By Alex Stevenson
International development secretary Douglas Alexander has expressed his frustration after Israel refused to grant a 48-hour ceasefire of its air campaign against Gaza.
The Hamas-controlled Palestinian territory has seen nearly 400 deaths in the last five days as international concern about the humanitarian situation on the ground continues to grow.
Britain has announced it will make available an additional $10 million (£6.9 million) to help civilians in the Gaza Strip.
"This will help meet urgent needs, such as food and fuel, as well as other humanitarian requirements as detailed assessments become available," a statement said.
Mr Alexander told the Today programme he was seeking an immediate and permanent ceasefire, humanitarian access and a "stepping-up of the peace process".
"We want to see a greater level of access because the level of human suffering behind this conflict is growing by the day," he added, before describing the situation as a "manmade catastrophe".
Overnight Israeli warplanes bombed targets in the Gaza Strip for a fifth day as the number of wounded rose to 1,600.
After a meeting with European Union foreign ministers in Paris, French foreign minister Bernard Kouchner had suggested the 48-hour truce to allow humanitarian aid to get through to civilians in Gaza.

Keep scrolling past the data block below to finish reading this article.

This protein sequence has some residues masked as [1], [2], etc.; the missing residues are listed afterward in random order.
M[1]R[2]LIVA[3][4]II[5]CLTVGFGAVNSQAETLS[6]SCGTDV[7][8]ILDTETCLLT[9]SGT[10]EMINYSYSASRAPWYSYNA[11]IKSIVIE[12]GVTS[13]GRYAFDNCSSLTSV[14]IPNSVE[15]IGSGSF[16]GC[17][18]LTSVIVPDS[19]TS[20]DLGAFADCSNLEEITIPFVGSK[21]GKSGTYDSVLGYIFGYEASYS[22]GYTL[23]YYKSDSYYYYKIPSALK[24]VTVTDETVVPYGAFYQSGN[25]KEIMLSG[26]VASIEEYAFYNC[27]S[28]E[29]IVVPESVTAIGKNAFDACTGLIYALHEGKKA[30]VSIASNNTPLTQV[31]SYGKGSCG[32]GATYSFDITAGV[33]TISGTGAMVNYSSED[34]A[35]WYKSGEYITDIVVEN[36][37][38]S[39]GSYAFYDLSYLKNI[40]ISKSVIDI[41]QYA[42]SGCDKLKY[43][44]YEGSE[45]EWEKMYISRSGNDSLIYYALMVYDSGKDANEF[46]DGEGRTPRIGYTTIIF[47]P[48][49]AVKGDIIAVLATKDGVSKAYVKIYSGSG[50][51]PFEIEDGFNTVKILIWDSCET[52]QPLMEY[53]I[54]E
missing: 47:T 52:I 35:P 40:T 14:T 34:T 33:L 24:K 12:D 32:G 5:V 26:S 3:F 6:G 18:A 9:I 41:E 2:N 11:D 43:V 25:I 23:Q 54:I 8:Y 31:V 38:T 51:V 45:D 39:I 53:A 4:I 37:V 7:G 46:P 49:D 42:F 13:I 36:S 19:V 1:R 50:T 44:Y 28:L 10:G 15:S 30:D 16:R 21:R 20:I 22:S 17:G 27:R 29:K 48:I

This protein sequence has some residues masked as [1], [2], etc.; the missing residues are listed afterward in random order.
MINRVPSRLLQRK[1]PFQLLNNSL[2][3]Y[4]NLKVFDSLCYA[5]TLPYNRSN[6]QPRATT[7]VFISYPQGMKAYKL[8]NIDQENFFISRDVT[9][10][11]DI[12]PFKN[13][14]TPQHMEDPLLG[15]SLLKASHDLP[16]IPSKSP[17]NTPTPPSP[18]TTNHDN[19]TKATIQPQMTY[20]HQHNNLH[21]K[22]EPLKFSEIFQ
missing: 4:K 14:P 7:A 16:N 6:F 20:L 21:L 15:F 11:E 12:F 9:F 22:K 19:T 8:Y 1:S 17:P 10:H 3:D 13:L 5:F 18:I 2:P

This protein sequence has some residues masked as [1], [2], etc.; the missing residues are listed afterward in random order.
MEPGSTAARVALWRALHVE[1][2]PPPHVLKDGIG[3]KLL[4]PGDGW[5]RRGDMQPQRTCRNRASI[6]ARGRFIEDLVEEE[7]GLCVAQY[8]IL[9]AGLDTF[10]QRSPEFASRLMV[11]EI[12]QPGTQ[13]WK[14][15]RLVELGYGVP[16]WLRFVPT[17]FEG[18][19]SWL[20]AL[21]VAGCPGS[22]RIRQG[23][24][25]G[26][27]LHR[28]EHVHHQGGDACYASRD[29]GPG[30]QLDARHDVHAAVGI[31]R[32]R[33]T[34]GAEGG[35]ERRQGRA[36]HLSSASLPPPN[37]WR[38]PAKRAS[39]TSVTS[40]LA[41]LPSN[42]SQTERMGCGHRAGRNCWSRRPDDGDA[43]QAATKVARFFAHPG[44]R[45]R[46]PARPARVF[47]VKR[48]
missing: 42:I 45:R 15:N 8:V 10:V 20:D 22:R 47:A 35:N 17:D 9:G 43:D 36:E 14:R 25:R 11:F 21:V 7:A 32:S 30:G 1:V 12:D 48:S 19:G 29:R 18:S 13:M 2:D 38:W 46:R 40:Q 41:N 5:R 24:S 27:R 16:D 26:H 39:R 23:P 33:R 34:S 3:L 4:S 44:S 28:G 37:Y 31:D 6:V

But on Wednesday a spokesman for the Israeli foreign ministry rejected such calls following a meeting of outgoing prime minister Ehud Olmert's security cabinet.
Yigal Palmor said there was "no mechanism to enforce the cessation of shooting and terror from Hamas", referring to rocket fire which prompted the Israeli strikes and Mr Kouchner said would have to end to allow aid to reach Gaza.
Hamas has been firing rockets indiscriminately into Israeli territory since a six-month, Egyptian-brokered truce ended on December 19th, killing four civilians.
Amid international demands for an immediate cessation of hostilities, Mr Palmor added: "There is a dialogue with these parties with the aiming to reach a serious deal for a permanent ceasefire under certain conditions."
And Hamas said on Wednesday that it could stop firing rockets into Israel if a blockade enforced since it seized control of Gaza was ended.